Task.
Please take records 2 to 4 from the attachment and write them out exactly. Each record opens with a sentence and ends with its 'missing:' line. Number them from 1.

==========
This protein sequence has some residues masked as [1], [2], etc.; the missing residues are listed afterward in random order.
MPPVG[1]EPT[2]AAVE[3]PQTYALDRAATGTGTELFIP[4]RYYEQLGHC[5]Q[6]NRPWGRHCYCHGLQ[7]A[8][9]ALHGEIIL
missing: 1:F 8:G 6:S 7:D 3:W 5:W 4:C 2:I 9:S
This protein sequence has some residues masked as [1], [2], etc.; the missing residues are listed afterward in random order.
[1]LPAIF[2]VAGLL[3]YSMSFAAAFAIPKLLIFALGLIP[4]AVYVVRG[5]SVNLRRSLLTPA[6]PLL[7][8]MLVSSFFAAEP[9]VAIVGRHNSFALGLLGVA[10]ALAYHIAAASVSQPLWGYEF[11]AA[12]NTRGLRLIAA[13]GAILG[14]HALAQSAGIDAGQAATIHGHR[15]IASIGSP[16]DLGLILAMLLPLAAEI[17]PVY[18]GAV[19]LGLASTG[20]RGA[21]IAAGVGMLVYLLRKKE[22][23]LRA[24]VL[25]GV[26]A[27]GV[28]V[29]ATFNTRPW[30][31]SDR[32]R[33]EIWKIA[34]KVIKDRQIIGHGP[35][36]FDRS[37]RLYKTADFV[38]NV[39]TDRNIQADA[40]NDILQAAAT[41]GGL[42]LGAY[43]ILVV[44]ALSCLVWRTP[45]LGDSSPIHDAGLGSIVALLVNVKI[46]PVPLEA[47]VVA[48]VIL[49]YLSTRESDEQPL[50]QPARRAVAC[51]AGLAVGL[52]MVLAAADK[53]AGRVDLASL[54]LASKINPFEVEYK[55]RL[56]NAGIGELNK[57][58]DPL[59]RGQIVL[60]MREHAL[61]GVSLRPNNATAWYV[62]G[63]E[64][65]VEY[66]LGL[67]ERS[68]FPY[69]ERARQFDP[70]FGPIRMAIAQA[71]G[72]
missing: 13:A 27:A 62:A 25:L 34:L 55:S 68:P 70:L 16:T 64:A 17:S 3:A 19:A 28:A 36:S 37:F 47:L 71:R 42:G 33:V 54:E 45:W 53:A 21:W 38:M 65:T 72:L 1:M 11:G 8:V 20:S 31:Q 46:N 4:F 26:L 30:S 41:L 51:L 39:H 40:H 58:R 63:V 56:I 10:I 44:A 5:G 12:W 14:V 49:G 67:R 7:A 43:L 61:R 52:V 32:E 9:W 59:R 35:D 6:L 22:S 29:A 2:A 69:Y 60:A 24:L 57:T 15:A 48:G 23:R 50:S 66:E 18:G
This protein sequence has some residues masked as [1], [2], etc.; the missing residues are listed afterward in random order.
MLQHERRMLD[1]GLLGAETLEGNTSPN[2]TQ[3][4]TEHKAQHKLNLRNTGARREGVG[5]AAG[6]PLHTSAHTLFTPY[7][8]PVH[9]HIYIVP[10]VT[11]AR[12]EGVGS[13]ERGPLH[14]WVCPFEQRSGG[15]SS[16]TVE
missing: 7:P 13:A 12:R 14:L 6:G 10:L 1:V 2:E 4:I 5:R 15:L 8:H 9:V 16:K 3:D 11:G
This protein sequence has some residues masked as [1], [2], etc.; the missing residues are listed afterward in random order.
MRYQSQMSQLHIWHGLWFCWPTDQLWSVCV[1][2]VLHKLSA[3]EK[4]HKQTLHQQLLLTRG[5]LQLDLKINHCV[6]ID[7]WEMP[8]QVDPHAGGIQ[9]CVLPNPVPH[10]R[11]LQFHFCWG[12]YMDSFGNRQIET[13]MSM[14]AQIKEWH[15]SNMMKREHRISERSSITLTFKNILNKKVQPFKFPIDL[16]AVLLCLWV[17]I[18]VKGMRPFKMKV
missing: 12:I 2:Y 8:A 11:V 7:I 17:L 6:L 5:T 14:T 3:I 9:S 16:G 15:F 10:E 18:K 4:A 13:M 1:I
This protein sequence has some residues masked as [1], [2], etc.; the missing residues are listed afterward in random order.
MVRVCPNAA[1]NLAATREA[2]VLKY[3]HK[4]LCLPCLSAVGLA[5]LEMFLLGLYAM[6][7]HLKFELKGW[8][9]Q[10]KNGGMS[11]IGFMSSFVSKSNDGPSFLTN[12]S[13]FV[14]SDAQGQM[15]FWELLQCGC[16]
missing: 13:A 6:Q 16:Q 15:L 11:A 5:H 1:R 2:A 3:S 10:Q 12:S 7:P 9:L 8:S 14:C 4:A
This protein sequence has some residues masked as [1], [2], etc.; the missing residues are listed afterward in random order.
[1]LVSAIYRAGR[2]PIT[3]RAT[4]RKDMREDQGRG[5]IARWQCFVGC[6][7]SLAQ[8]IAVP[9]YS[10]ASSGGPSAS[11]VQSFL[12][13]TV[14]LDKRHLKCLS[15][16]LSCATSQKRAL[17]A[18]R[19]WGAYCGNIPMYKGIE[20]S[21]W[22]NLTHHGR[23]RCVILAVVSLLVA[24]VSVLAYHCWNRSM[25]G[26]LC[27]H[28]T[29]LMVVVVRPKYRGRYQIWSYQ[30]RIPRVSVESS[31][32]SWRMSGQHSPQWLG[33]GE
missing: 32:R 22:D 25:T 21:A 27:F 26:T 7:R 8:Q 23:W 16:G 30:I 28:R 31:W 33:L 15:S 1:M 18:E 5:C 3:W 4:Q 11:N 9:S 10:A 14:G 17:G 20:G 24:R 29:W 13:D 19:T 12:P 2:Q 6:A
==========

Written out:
This protein sequence has some residues masked as [1], [2], etc.; the missing residues are listed afterward in random order.
[1]LPAIF[2]VAGLL[3]YSMSFAAAFAIPKLLIFALGLIP[4]AVYVVRG[5]SVNLRRSLLTPA[6]PLL[7][8]MLVSSFFAAEP[9]VAIVGRHNSFALGLLGVA[10]ALAYHIAAASVSQPLWGYEF[11]AA[12]NTRGLRLIAA[13]GAILG[14]HALAQSAGIDAGQAATIHGHR[15]IASIGSP[16]DLGLILAMLLPLAAEI[17]PVY[18]GAV[19]LGLASTG[20]RGA[21]IAAGVGMLVYLLRKKE[22][23]LRA[24]VL[25]GV[26]A[27]GV[28]V[29]ATFNTRPW[30][31]SDR[32]R[33]EIWKIA[34]KVIKDRQIIGHGP[35][36]FDRS[37]RLYKTADFV[38]NV[39]TDRNIQADA[40]NDILQAAAT[41]GGL[42]LGAY[43]ILVV[44]ALSCLVWRTP[45]LGDSSPIHDAGLGSIVALLVNVKI[46]PVPLEA[47]VVA[48]VIL[49]YLSTRESDEQPL[50]QPARRAVAC[51]AGLAVGL[52]MVLAAADK[53]AGRVDLASL[54]LASKINPFEVEYK[55]RL[56]NAGIGELNK[57][58]DPL[59]RGQIVL[60]MREHAL[61]GVSLRPNNATAWYV[62]G[63]E[64][65]VEY[66]LGL[67]ERS[68]FPY[69]ERARQFDP[70]FGPIRMAIAQA[71]G[72]
missing: 13:A 27:A 62:A 25:L 34:L 55:S 68:P 70:L 16:T 64:A 17:S 3:A 19:A 28:A 36:S 37:F 47:L 71:R 42:G 33:V 54:E 45:W 53:A 21:W 38:M 65:T 72:L 1:M 11:G 8:V 20:S 31:Q 46:N 4:F 26:L 30:S 41:L 51:L 39:H 40:H 58:R 63:V 56:I 10:I 44:A 5:G 12:W 14:V 49:G 67:R 7:A 43:L 61:R 52:V 32:E 9:W 59:R 35:D 6:L 22:S 29:A 2:A 69:Y 60:A 24:L 57:T 15:A 48:G 23:R 50:S 66:E 18:G
This protein sequence has some residues masked as [1], [2], etc.; the missing residues are listed afterward in random order.
MLQHERRMLD[1]GLLGAETLEGNTSPN[2]TQ[3][4]TEHKAQHKLNLRNTGARREGVG[5]AAG[6]PLHTSAHTLFTPY[7][8]PVH[9]HIYIVP[10]VT[11]AR[12]EGVGS[13]ERGPLH[14]WVCPFEQRSGG[15]SS[16]TVE
missing: 7:P 13:A 12:R 14:L 6:G 10:L 1:V 2:E 4:I 5:R 15:L 8:H 9:V 16:K 3:D 11:G
This protein sequence has some residues masked as [1], [2], etc.; the missing residues are listed afterward in random order.
MRYQSQMSQLHIWHGLWFCWPTDQLWSVCV[1][2]VLHKLSA[3]EK[4]HKQTLHQQLLLTRG[5]LQLDLKINHCV[6]ID[7]WEMP[8]QVDPHAGGIQ[9]CVLPNPVPH[10]R[11]LQFHFCWG[12]YMDSFGNRQIET[13]MSM[14]AQIKEWH[15]SNMMKREHRISERSSITLTFKNILNKKVQPFKFPIDL[16]AVLLCLWV[17]I[18]VKGMRPFKMKV
missing: 12:I 2:Y 8:A 11:V 7:I 17:L 6:L 5:T 14:T 3:I 9:S 16:G 15:F 10:E 18:K 4:A 13:M 1:I